PSA-230119-Try To Smile

Lighter than Air

Every year I set a goal to read one book a week. I missed the goal in 2022 by one book. Convinced that this year will be different I am reading voraciously. The latest novel is by author Ariel Lawhon and titled “Flight of Dreams.” Although it is fiction it has a historical theme. The fiction aspect contains two separate love stories, a mystery, and much social dialog. The history part comes from the fact that the entire story takes place aboard the last flight of the Hindenburg. Only a few references are made about these huge, lighter than air, ships being used in World War 1, in moving mail, and passengers.

The early part of the story reminded me of a cross country train trip I took on a train. Descriptions of the life in a restricted environment, and the ensuing boredom mixing with the excitement of a adventurous journey stirred my recollections. The author used a tactic that made the reading easier for me. She broke the story up by writing from the point of view of the characters. She begins new segments about a character with the title of the character, such as Cabin Boy, Navigator, Stewardess, Chef, Journalist, American, etc. Since I have trouble remembering characters in any story I read, this tactic helped me establish a connection sooner, and it was more burned into my brain.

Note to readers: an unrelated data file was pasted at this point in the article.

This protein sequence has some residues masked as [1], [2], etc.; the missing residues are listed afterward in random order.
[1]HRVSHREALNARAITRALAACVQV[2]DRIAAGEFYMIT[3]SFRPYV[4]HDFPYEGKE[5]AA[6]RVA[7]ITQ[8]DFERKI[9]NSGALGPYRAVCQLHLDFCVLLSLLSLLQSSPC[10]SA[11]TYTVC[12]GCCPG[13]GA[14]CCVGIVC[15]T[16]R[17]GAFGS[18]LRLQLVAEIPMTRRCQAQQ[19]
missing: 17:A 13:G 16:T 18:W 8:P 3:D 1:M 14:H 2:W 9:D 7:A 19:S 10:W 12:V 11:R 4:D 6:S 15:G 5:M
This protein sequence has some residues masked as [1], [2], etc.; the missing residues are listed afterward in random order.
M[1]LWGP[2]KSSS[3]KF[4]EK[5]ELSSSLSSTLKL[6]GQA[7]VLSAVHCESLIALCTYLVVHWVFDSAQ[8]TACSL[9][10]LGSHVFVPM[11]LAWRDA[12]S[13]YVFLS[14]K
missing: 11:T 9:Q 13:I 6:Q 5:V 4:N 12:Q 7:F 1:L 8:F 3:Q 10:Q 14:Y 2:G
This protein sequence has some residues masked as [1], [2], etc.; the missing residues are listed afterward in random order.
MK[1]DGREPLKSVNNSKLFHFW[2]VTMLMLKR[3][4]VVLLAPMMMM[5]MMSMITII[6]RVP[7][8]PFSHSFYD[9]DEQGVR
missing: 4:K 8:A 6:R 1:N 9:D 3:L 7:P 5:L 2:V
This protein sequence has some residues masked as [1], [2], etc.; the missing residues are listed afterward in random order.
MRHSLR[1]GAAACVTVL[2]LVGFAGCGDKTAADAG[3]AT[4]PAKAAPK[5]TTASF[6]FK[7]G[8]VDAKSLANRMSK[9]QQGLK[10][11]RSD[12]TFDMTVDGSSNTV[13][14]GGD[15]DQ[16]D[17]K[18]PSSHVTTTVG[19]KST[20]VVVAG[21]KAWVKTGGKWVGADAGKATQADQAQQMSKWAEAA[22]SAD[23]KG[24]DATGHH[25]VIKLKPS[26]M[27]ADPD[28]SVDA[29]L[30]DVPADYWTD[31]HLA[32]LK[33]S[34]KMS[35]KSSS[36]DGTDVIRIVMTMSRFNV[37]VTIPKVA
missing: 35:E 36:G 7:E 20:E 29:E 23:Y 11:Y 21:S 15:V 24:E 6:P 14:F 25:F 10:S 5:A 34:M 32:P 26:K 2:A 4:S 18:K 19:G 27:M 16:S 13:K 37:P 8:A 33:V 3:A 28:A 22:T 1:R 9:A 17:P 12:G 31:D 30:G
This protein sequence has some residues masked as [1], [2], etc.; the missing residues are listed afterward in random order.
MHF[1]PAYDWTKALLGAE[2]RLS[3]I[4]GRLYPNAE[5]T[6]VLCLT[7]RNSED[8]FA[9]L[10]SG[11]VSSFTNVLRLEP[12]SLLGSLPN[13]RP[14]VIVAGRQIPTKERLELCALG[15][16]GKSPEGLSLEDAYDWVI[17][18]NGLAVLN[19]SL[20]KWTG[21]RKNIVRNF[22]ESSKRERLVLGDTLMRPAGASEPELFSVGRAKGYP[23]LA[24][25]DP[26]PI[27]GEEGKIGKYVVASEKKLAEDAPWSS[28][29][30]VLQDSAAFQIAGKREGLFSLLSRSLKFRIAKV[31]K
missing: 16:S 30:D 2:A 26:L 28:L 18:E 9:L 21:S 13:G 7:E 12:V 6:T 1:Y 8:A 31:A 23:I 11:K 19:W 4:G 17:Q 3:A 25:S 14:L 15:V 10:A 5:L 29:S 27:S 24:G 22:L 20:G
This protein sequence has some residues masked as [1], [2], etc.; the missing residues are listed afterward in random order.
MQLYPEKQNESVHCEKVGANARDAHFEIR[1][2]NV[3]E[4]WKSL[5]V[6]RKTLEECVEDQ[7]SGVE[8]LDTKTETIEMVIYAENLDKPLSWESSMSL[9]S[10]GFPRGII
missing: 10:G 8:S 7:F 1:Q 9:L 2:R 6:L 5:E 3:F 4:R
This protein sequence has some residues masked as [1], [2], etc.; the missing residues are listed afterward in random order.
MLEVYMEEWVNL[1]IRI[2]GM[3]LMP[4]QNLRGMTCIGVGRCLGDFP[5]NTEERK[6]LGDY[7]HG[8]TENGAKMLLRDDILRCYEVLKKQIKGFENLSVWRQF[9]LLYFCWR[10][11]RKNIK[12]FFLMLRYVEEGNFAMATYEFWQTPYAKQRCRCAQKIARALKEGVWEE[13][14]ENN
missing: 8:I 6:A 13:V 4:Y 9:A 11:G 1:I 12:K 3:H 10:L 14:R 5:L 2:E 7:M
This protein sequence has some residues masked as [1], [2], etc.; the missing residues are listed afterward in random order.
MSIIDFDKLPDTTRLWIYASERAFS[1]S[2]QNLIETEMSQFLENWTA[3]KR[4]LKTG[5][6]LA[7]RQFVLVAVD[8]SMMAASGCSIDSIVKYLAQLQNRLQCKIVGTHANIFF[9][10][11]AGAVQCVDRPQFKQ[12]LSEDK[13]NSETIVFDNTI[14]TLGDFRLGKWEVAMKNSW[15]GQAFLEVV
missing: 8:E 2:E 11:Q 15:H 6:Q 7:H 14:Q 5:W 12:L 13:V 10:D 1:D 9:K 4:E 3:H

The flight from Germany to New Jersey lasted three days and eight hours. This gave the author lots of time to tell the story of over ninety passengers and crew. Of course, she concentrated the narrative on only a select few passengers in order to get the reader into the story. Throughout the tale we know all along how this story ends, the Hindenburg blows up as it is landing. The author periodically gives us a check-point by reminding us how many hours and minutes remain until the “explosion.” What this did for me was to establish a giant curiosity about how the story ends. Would my favorite character be one of those who perish? Would the love interests perish together? Would the American accomplish his goal to revenge his brother’s death in WW I?

I felt that Ariel Lawhon did an amazing job of story telling by turning her story from a slow beginning into a frantically paced thriller in the final pages. Her story left me sad, and happy as I learned which characters survived, and which perished. I learned just enough history in this read to make me want to know more about this form of airship travel.